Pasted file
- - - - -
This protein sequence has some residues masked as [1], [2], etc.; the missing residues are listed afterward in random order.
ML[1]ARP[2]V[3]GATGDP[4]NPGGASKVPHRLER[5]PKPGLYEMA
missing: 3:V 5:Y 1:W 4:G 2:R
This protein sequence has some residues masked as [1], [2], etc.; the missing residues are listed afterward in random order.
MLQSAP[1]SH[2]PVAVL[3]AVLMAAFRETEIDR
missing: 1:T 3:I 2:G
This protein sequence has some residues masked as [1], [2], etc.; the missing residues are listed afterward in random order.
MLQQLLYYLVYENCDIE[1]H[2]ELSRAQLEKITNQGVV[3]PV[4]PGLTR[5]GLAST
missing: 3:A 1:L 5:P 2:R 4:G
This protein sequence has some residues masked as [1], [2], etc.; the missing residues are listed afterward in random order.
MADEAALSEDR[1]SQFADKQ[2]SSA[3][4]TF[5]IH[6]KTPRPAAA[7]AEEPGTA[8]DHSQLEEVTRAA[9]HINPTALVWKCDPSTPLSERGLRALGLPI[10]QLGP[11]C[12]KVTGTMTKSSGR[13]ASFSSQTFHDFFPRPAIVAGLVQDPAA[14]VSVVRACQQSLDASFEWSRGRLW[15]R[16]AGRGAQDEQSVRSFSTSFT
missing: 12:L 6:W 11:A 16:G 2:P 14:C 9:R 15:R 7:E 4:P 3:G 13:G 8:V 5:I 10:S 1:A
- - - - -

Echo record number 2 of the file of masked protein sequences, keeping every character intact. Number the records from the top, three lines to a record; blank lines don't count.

This protein sequence has some residues masked as [1], [2], etc.; the missing residues are listed afterward in random order.
MLQSAP[1]SH[2]PVAVL[3]AVLMAAFRETEIDR
missing: 1:T 3:I 2:G